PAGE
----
Economy and society

It’s fair to say the average economist doesn’t pay much attention to sociologists, but to the extent that (s)he does, Mark Granovetter will be a familiar name. His concept of the distinct roles of ‘strong’ and ‘weak’ ties has become widely-cited in the economics literature. Now Granovetter, a Professor of Sociology at Stanford, has published a new book – intended as the first of two volumes – aiming at a synthesis of his views on how the economy and society are enmeshed with each other (it’s out in 2 weeks, can be pre-ordered now)

. Society and Economy: Framework and Principles, sets out at a high level of abstraction definitions and relationships between concepts such as trust, power, norms, values, as they relate to economic decisions and actions.

The book starts out by quite fairly skewering the ‘Just So’ character of some economists’ uses of sociological concepts to explain how economic norms or institutions have come about. The book suggests that if economics wants to use a concept such as ‘social norm’, then it must engage with questions of how norms come about, which will involve cognition and emotion and social relations. Economics has of course started to dabble in psychology with the ‘behavioural’ revolution, but in the limited sense of simply noting behavioural regularities. Here Granovetter echoes Daniel Hausman (Preference, Value, Choice and Welfare) in arguing that it “does not seem a good recipe for scientific progress” to claim that how people reach economic decisions, or how groups settle on social norms, is simply outside the domain of economics.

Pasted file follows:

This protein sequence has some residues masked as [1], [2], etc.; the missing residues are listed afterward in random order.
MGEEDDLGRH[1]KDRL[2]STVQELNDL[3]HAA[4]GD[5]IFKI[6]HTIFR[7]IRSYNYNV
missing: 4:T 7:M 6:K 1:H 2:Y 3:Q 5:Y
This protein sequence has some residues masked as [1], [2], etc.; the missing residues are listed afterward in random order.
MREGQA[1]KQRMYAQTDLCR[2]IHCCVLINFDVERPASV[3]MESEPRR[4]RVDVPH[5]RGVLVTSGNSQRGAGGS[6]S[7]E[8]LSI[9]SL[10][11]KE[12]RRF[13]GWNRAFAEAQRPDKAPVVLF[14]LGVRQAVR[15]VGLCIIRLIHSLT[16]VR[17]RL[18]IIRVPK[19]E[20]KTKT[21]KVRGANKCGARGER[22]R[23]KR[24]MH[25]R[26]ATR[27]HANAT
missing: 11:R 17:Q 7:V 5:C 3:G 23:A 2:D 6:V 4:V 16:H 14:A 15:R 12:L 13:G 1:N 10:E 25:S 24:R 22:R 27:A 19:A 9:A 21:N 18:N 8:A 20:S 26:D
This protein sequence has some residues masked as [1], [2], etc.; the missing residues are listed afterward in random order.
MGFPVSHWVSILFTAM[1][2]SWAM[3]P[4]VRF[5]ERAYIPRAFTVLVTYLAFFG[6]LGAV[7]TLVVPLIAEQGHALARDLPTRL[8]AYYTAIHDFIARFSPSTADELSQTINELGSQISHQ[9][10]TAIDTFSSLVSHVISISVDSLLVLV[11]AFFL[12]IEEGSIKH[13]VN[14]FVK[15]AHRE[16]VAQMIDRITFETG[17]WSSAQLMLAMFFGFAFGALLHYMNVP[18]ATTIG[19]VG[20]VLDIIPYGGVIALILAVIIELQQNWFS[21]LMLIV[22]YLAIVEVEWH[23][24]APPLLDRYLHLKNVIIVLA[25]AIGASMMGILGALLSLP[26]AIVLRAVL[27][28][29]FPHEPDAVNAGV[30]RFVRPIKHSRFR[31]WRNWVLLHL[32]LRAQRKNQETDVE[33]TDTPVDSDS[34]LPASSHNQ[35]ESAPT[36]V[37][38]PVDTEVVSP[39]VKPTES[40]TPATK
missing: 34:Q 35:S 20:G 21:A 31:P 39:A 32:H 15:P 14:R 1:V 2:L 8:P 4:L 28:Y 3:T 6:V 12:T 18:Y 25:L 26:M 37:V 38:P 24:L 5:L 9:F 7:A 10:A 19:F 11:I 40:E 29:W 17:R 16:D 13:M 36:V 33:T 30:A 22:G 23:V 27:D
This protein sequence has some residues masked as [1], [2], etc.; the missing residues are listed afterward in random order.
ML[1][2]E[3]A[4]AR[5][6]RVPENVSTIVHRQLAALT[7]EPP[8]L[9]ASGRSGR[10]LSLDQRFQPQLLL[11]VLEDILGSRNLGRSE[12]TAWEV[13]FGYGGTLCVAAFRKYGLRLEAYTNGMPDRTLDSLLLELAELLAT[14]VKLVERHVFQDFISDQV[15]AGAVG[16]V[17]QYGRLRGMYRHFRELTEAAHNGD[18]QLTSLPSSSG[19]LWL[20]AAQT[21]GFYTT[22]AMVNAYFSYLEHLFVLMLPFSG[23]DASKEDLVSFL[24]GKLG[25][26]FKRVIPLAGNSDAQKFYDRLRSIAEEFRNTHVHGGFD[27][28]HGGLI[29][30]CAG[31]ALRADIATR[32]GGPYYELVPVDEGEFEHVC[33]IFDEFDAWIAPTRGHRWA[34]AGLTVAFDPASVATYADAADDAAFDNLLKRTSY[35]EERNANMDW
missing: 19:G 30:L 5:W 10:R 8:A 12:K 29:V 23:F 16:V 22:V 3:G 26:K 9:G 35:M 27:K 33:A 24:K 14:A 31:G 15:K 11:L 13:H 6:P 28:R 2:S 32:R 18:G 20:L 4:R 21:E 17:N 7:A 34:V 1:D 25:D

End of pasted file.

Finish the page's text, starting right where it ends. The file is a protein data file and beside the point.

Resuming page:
If this seems a bit high-fallutin, just consider how much influence social norms have on outcomes. In the 1970s, for corporate executives to pay themselves many hundreds of times what they paid their average employee lay outside the ‘moral economy’ of the times; within a generation that norm had shifted entirely. Surely it is important for economists to understand how that came about?

The book has a particularly interesting chapter on trust, which notes that the outcome of trusting behaviour can arise for different reasons. Granovetter argues that many researchers define trust narrowly to be trust due to their favourite reason, whether that’s an internal psychological state, or an expectation of reciprocal behaviour, or risk-taking with regard to others’ behaviour for some expected benefit.

The promised second volume will apply the concepts defined and analysed in this first volume to specific topics such as corporate governance, organisational forms, and corruption. That’s something to look forward to – this first volume is pretty abstract as it concerns definitions and methodological debates in the literature. Still, the challenge to economists is a fair one, I think. We don’t all have to become competent psychologists or sociologists, but I agree that somehow economics does have to take up the methodological challenge of making sure our borrowing of concepts such as trust or norms is meaningful.